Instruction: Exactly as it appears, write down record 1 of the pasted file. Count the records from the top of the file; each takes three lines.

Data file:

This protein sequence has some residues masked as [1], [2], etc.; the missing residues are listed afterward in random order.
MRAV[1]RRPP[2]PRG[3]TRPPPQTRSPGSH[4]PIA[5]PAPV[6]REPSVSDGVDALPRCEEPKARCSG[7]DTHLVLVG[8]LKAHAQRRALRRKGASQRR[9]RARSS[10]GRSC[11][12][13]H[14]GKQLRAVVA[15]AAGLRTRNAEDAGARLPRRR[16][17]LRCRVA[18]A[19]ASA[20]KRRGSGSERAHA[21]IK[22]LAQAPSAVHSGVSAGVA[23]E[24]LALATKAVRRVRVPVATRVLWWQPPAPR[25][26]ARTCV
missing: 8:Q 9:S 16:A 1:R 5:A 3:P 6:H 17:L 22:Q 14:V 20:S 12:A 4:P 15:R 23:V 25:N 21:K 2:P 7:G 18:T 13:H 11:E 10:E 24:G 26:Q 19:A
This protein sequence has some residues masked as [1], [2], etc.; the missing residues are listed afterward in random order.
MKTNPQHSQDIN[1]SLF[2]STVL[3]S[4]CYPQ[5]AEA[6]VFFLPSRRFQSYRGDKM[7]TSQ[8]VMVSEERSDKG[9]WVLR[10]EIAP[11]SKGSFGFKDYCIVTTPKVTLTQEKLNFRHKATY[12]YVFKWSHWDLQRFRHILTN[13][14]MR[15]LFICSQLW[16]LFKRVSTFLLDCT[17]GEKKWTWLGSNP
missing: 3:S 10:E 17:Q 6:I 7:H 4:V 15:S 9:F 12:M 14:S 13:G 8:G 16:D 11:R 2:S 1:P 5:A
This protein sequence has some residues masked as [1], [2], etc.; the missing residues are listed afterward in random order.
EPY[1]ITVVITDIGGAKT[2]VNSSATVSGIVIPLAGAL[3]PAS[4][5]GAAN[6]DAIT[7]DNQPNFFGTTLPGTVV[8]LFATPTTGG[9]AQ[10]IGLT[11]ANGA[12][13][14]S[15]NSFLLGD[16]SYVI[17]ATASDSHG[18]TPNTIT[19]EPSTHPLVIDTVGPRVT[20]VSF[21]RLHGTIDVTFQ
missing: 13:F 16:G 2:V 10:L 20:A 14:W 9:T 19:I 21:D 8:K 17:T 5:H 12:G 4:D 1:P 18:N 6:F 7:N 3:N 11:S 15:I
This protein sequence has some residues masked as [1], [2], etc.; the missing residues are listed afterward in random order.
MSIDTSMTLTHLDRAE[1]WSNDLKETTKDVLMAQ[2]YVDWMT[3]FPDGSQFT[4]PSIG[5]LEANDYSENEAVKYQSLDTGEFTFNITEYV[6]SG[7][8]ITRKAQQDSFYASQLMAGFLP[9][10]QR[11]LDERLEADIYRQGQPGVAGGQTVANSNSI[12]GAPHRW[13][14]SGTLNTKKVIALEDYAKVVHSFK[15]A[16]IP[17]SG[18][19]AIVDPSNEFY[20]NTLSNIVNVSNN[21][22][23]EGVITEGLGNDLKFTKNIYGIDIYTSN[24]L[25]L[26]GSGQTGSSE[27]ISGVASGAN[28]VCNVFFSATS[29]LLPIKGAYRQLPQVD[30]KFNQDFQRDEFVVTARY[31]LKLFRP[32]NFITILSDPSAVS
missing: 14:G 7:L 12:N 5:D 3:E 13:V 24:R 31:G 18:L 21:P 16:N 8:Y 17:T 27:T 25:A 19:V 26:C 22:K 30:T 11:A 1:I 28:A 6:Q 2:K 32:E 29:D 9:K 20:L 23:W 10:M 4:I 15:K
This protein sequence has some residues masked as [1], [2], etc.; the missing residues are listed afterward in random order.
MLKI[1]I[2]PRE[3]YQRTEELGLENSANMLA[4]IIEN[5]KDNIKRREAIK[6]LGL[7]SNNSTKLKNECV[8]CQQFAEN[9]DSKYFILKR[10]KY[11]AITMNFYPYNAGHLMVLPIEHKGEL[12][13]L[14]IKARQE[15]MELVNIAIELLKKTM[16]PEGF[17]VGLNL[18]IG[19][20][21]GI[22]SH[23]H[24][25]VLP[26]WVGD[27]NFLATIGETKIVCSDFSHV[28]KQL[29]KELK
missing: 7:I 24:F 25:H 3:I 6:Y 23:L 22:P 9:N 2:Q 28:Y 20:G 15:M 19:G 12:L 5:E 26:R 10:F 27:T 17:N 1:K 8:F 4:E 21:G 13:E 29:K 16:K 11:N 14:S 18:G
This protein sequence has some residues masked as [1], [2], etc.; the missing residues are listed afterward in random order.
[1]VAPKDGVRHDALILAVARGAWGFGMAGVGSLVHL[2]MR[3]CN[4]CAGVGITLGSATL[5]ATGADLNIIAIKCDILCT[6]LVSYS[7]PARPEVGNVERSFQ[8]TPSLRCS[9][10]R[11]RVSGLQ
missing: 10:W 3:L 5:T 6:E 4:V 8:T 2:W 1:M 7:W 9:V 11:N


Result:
This protein sequence has some residues masked as [1], [2], etc.; the missing residues are listed afterward in random order.
MRAV[1]RRPP[2]PRG[3]TRPPPQTRSPGSH[4]PIA[5]PAPV[6]REPSVSDGVDALPRCEEPKARCSG[7]DTHLVLVG[8]LKAHAQRRALRRKGASQRR[9]RARSS[10]GRSC[11][12][13]H[14]GKQLRAVVA[15]AAGLRTRNAEDAGARLPRRR[16][17]LRCRVA[18]A[19]ASA[20]KRRGSGSERAHA[21]IK[22]LAQAPSAVHSGVSAGVA[23]E[24]LALATKAVRRVRVPVATRVLWWQPPAPR[25][26]ARTCV
missing: 8:Q 9:S 16:A 1:R 5:A 3:P 6:H 17:L 22:Q 14:V 20:S 12:A 4:P 15:R 23:V 25:N 21:K 2:P 7:G 18:T 13:H 11:E 10:E 24:G 26:Q 19:A